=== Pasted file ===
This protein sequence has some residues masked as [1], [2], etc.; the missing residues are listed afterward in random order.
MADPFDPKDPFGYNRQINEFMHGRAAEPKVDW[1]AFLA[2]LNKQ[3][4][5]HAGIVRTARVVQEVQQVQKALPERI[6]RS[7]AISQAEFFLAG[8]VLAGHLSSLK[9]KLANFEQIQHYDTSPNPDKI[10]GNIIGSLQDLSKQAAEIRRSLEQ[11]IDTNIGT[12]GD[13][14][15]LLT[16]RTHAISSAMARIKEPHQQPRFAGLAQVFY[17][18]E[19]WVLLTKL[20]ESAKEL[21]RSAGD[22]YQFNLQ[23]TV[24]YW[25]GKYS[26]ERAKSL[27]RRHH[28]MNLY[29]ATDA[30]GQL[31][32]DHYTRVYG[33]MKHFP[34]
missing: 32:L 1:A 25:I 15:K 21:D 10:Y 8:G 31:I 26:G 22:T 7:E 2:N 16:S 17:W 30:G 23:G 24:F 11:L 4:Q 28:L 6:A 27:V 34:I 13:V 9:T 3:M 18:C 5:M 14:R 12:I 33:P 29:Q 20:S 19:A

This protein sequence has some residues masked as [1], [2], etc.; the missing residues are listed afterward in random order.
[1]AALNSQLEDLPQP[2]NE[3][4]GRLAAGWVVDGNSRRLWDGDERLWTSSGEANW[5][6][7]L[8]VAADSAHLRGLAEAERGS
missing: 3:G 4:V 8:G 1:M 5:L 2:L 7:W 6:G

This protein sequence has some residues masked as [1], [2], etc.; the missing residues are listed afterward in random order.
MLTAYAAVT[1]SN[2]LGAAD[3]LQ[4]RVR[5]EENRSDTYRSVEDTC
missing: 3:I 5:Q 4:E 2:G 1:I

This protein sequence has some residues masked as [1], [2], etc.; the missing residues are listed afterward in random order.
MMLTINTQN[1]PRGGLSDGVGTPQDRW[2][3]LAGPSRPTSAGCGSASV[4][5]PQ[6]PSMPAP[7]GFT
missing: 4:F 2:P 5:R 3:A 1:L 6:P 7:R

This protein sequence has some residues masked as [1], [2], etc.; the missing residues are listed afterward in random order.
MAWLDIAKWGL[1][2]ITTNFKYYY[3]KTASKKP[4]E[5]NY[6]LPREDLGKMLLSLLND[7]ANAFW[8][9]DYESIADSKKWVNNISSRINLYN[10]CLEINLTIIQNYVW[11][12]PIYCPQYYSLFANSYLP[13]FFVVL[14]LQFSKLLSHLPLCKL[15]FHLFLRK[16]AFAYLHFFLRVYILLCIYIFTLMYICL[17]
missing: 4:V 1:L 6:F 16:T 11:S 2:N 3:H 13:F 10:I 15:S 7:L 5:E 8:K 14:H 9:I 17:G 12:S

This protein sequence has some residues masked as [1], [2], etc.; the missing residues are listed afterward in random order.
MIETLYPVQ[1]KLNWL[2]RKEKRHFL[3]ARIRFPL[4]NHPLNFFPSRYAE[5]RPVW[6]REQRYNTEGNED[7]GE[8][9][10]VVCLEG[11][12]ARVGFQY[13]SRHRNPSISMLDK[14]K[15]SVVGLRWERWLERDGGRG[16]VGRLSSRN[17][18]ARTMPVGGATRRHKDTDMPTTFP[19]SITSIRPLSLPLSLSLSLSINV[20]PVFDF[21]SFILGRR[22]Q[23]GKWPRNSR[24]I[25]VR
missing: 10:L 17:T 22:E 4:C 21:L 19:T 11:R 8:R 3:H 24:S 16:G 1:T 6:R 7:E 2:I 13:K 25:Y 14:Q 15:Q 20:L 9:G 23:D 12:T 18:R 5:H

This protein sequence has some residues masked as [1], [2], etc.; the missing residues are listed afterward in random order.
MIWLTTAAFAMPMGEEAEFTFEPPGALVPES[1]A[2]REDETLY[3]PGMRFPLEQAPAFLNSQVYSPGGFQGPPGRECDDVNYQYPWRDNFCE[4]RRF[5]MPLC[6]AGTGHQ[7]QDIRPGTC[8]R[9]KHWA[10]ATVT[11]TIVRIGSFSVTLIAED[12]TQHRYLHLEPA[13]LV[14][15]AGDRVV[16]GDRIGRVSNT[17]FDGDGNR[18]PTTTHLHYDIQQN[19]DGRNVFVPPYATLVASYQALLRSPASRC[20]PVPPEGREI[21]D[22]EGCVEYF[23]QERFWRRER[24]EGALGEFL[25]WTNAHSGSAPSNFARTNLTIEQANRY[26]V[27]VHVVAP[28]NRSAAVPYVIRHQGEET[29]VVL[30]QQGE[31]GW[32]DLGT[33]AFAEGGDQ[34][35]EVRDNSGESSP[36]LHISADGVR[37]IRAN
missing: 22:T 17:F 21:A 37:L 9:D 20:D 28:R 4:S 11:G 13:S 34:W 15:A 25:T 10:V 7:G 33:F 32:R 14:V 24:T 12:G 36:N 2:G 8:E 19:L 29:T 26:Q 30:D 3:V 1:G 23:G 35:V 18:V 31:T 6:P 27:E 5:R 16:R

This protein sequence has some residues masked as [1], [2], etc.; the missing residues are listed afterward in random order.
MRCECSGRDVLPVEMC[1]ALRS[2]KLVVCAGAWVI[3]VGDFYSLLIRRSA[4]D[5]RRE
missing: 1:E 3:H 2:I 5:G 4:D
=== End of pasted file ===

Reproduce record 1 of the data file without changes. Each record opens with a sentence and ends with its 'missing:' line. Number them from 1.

This protein sequence has some residues masked as [1], [2], etc.; the missing residues are listed afterward in random order.
MADPFDPKDPFGYNRQINEFMHGRAAEPKVDW[1]AFLA[2]LNKQ[3][4][5]HAGIVRTARVVQEVQQVQKALPERI[6]RS[7]AISQAEFFLAG[8]VLAGHLSSLK[9]KLANFEQIQHYDTSPNPDKI[10]GNIIGSLQDLSKQAAEIRRSLEQ[11]IDTNIGT[12]GD[13][14][15]LLT[16]RTHAISSAMARIKEPHQQPRFAGLAQVFY[17][18]E[19]WVLLTKL[20]ESAKEL[21]RSAGD[22]YQFNLQ[23]TV[24]YW[25]GKYS[26]ERAKSL[27]RRHH[28]MNLY[29]ATDA[30]GQL[31][32]DHYTRVYG[33]MKHFP[34]
missing: 32:L 1:A 25:I 15:K 21:D 10:Y 8:G 31:I 26:G 22:T 7:E 2:N 16:S 17:W 30:G 23:G 24:F 11:L 4:Q 28:L 6:A 27:V 34:I 13:V 9:T 3:M 18:C 5:M 14:R 12:I 33:P 29:Q 20:S 19:A